Consumer spending is on the rise; the housing market is rebounding; hiring is at a five-year high. Prosperity, it would seem, is on its way back. Yet while the numbers are up, spirits are still down. That's because, despite five years of rebuilding, one essential to business success is still nowhere close to its pre-crash levels: employee trust.
"Building Trust in Business," an annual survey conducted by Boston-based Interaction Associates, has mapped sentiment in the workplace for the past half-decade. And in quantifying the long-term impact of back-patting and back-stabbing, this study has found that organizational trust has a definitive link to business performance.
"High levels of trust equals high performance," says Linda Stewart, CEO of Interaction Associates, which helps organizations build collaborative cultures. "If you look at the lower-performing companies, in all cases they had lower levels of trust."
This is not just the fuzzy math of high-fives and hugs. Surveying approximately 450 respondents at more than 300 randomly selected companies since 2009, Interaction Associates saw clear patterns emerge from its respondents. Throughout the study, high-performing organizations (those whose net profits grew 5 percent or more in the previous year) have consistently placed more value on customer and employee relationships than lower-performing respondents. This has served to double workers' involvement levels at the high-performing firms, ultimately making those companies better at retaining key staffers.
Meanwhile, low-performing outfits, which make up 65 percent of respondents, were more focused on cost-cutting and productivity, despite (or possibly because of) their lack of financial success. And in most instances, number crunching failed to pay off for these firms, with 45 percent falling short of their net-profit goals.
According to the study, trust levels have declined every year (except in 2013) since the financial collapse began, with the largest drop coming immediately after the crisis hit. By swiftly (and sometimes secretively) executing layoffs and cutbacks, many bosses hid their company's problems from their staff, leading to a significant loss of faith in management. Later, as employees vied for their jobs against their peers, trust eroded among the workers, too.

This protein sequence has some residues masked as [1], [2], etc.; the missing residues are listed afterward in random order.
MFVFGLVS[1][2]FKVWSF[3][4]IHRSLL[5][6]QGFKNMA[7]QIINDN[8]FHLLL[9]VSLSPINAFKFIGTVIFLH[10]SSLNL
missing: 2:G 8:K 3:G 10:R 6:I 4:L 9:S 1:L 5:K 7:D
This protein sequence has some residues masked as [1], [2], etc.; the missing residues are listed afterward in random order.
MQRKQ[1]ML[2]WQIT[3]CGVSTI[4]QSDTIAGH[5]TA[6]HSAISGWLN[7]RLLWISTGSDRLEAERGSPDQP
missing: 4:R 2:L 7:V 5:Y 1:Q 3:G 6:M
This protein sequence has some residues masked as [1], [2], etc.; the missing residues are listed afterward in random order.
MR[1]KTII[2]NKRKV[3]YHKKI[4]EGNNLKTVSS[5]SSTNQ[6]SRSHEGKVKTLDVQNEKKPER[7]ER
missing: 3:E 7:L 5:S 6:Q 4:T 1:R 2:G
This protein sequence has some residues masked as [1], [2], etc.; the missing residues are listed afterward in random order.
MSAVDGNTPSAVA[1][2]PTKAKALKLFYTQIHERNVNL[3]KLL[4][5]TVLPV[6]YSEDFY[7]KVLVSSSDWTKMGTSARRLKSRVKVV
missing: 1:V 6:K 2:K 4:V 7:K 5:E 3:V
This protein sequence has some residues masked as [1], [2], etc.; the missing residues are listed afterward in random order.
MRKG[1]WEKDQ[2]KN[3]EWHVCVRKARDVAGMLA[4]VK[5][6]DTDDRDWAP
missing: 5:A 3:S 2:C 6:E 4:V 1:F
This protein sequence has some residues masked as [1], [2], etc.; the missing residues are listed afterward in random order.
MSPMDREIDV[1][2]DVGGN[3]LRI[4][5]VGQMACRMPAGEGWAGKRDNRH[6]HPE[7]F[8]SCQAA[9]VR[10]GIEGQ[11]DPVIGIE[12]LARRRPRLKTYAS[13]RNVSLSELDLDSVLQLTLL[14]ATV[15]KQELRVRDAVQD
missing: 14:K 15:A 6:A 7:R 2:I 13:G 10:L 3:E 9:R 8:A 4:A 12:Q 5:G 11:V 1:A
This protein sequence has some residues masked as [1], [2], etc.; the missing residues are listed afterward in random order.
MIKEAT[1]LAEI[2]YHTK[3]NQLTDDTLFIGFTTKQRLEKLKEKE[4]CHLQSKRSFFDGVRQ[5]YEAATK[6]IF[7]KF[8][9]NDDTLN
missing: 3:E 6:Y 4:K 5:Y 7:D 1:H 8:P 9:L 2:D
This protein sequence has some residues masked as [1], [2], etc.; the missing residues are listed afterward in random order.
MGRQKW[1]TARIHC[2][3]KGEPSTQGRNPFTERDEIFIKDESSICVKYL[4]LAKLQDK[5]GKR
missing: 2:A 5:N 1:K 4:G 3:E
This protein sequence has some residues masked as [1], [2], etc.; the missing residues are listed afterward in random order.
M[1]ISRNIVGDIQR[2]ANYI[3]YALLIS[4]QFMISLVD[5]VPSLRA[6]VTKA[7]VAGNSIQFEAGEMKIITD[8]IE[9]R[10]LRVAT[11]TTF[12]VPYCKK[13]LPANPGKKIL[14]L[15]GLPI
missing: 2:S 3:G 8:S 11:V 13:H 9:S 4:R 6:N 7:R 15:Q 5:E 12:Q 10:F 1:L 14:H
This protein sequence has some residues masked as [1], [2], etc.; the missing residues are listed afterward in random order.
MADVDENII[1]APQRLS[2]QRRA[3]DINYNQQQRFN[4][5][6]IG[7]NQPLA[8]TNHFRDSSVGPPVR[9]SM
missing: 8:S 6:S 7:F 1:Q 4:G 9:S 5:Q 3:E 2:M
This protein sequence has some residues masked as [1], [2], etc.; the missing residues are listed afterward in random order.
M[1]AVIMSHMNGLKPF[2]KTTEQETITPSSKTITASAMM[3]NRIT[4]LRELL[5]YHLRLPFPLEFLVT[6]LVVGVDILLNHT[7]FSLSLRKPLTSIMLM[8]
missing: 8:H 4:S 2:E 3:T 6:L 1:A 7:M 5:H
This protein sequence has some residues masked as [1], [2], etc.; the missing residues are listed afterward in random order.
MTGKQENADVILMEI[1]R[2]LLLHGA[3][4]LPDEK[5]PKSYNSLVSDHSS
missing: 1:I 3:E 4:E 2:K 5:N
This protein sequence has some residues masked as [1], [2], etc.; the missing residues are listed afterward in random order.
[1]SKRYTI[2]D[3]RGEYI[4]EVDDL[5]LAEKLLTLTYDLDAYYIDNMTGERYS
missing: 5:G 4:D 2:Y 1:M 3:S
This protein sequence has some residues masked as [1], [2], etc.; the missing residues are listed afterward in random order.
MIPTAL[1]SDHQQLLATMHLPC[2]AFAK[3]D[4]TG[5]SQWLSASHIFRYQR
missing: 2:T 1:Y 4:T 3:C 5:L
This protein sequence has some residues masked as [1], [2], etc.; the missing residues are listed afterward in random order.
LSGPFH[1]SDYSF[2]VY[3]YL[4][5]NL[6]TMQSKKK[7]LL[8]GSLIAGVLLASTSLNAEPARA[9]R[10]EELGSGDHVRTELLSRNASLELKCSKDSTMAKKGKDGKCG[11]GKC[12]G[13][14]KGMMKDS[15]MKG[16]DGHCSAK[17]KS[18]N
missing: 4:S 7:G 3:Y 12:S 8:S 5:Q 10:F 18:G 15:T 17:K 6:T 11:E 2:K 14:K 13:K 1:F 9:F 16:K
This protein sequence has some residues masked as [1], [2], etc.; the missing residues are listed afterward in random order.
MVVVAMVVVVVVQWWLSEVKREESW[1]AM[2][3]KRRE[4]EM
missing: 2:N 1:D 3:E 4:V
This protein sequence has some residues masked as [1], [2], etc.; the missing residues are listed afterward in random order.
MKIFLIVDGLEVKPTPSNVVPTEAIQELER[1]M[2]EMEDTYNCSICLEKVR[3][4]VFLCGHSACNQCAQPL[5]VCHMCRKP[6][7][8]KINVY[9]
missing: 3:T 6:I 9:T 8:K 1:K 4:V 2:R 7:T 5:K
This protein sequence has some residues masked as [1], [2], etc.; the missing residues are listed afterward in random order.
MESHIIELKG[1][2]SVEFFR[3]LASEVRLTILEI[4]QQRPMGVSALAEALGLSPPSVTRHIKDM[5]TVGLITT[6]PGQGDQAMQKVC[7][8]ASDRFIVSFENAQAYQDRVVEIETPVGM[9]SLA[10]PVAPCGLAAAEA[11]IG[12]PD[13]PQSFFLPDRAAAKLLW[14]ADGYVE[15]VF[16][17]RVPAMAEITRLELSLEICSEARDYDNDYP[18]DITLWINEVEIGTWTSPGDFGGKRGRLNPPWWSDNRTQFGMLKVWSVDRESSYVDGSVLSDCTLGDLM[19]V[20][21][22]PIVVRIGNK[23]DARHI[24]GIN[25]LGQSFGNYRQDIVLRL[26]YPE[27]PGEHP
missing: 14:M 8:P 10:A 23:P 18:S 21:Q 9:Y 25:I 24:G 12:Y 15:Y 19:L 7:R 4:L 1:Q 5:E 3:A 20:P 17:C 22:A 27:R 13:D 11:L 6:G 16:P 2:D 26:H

"People just felt as if everything happened to them. Even the managers responsible for executing it never felt empowered to have any discussion," Stewart says. "Everything was done very secretively."
Companies that better weathered the storm operated more transparently, allowing staff to provide solutions and participate in brainstorming sessions. Stewart recalls how one Interaction Associates client, a 100-plus-person professional-services firm that had struggled with layoffs in the past, had to make changes because it wasn't meeting its revenue goals. "They got the entire company in a room and said, 'Here's our problem, and here's a list of everything we could do. How would you prioritize this list?'" Stewart says.
By including the entire company in the discussion, everyone understood the plan of action, and all shared in the responsibility for executing it. "The impact was amazing," she says. "They didn't lose anybody."
Of course, sometimes leaders must act quickly by making and announcing decisions without additional input. "If the building is burning down, you don't get people together and say, 'What are we going to do?'" Stewart says.
Yet while some bosses acted like their businesses were ablaze during the economic crash, in hindsight circumstances may not have been as bad as they appeared. And now, as they try to rebuild, it's the damaged relationships caused by those false alarms that are torching the bottom line.
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